The king of the brown bears
Taquka-ac was the name the Alutiiq, ancient inhabitants of the Kodiak archipelago gave the bear that, after the last glaciation 12,000 years ago, has been isolated from other species of bears. This one is the Kodiak (Ursus arctos middendorffi), the biggest brown bear subspecies and one of the two biggest members of the bear family (being the other the polar bear.)
The Alutiiq tribe hunted the Kodiak in order to obtain food supplies, skins for dressing and bed linen. Nevertheless, they honored it, their lore speaks about its mystical nature due to its proximity to the world of spirits, the same as the similarity between bears and human beings.
Even though the Kodiak region is a well-known fishing destination, offering access to the 5 species of salmon, besides turbot, rockfish, cod and trout; it is also the main shelter of these impressive brown furry specimens. There it is located the Kodiak National Wildlife Refuge, a 1,900,000 hectares reservation, which shelters about 3,500 bears; with males weighing between 360 kg and 635 kg, weight that increases as the winter season comes, since they start accumulating fat for the hibernation period.
The females may weigh between 225 kg and 315 kg. On their four legs they can reach 1.30 m of height, while on their back legs they can reach 2.8 m of height.
Their size is due to the abundant food supply they can find and to the lack of natural predators in the zone. They have a very sundry diet, which includes berries, herbs, squirrels and, above all, salmon, which arrive to spawn in the region between May and September. They reach the sexual maturity at 5 years of age, but in general, they are not able to have their first litter until they are 9. Like the brown bear, the implantation of the ovum is done after the moment they mate (between May and June) so the cubs are born in winter, between January and February; the litter may comprise from two to four cubs, and would stay with their mother until they are three years old, moment in which the female breeds again. The greatest threat for the cubs is the cannibalism from the adult males of other groups. Created by an executive order from the President of the United States, Franklin D. Roosevelt, in 1941, the Kodiak National Wildlife Refuge has no roads so the view of bears is done during an all day tour, with a scenic flight operator, or as an excursion from one of several remote wilderness lodges in the island.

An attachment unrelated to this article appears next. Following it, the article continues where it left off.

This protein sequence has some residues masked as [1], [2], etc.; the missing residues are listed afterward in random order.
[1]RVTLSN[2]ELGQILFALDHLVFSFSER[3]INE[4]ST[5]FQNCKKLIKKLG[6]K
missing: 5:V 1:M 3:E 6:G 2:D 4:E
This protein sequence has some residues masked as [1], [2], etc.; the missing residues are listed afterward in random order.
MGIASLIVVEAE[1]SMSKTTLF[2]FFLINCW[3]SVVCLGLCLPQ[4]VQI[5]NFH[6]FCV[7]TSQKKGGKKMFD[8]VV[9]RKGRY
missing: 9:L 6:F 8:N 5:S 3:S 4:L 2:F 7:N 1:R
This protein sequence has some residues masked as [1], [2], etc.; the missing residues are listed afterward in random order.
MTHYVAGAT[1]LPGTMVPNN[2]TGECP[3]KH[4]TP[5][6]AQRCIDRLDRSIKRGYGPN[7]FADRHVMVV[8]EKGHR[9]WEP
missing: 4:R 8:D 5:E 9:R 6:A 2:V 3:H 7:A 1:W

Hand in hand with his wife Lynne, Doug Seus, 72, has devoted more than 40 years of his life to training Kodiak bears, being recognized as one of the best trainers in the world. One of his most memorable companions was Bart, the Bear, an 816 kg 2.90 m tall, Kodiak male bear, born in Alaska, in 1977.
Bart started his artistic career in the movie Windwalker, in 1980, but it was not until 1988, with the film The Bear, when he earned public recognition. In 2000, affected by cancer, Bart died while shooting the documentary Growing Up Grizzly, presented by Brad Pitt, with whom Bart had already performed in Legends of the Fall. This bear shared credits as well with actors like John Candy, Dan Aykroyd, Annette Bening, Ethan Hawke, Steven Seagal, Gregory Peck, Alec Baldwin and Anthony Hopkins.
Bart is also remembered for his participation at The Oscars in 1998 when he presented the Best Sound Editing nominees.
Currently, Doug Seus, shows off his friendship with Little Bart (Bart II), another Kodiak bear, born in 2001, in Alaska, who appeared in the films Dr. Dolittle 2, Without a Paddle, An Unfinished Life and Into the Wild; besides appearances in episodes of the series CSI and Scrubs.
Conservation and threats
Alaska has got 98% of the brown bear population in the US and more than 70% in North America. That is why the Alaska Department of Fish and Game exerts strenuous efforts for its conservation, which include keeping bear populations steady in all of the state, to keep their habitat, to prevent overexploitation and to make studies dedicated to understanding the needs of the species, so they are able to coexist with the human beings.
Bear hunting is allowed, restricted to two seasons, though; the first one between April and May and the second one between October and November. Moreover, a limited number of licenses is granted every year. The view of bears is one of the most popular activities in the islands, but it may have serious impacts on the bear population if not done properly. Many guides take people to the places where the Kodiak feed and if the bears avoid those locations due to the presence of human beings there, it is likely that they l will not get the necessary food to survive during the winter season.
Texto: ± Foto: frw / JUMPRACHE / RU WL / UTES WIERF / WPS / WIDEHD / KLS / QUI.N.S